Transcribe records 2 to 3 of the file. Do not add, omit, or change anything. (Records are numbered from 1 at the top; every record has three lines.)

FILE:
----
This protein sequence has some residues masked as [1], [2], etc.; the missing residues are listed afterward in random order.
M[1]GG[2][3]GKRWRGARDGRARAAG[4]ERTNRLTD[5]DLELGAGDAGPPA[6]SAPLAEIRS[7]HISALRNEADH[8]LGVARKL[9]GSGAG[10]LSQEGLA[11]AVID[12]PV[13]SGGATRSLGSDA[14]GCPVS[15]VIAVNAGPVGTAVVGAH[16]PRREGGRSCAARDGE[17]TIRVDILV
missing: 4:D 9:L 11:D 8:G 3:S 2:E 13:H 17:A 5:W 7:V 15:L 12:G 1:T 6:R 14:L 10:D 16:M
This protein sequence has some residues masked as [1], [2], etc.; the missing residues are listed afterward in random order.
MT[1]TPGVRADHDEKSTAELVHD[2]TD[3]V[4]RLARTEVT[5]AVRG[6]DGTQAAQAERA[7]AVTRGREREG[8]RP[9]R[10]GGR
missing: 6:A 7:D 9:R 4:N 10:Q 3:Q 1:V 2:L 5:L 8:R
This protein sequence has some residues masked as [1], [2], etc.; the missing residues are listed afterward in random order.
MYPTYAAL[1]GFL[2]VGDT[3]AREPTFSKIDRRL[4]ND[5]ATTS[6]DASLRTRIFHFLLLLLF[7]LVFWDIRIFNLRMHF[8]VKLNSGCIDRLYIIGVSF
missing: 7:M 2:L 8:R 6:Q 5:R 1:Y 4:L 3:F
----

This protein sequence has some residues masked as [1], [2], etc.; the missing residues are listed afterward in random order.
MT[1]TPGVRADHDEKSTAELVHD[2]TD[3]V[4]RLARTEVT[5]AVRG[6]DGTQAAQAERA[7]AVTRGREREG[8]RP[9]R[10]GGR
missing: 6:A 7:D 9:R 4:N 10:Q 3:Q 1:V 2:L 5:L 8:R
This protein sequence has some residues masked as [1], [2], etc.; the missing residues are listed afterward in random order.
MYPTYAAL[1]GFL[2]VGDT[3]AREPTFSKIDRRL[4]ND[5]ATTS[6]DASLRTRIFHFLLLLLF[7]LVFWDIRIFNLRMHF[8]VKLNSGCIDRLYIIGVSF
missing: 7:M 2:L 8:R 6:Q 5:R 1:Y 4:L 3:F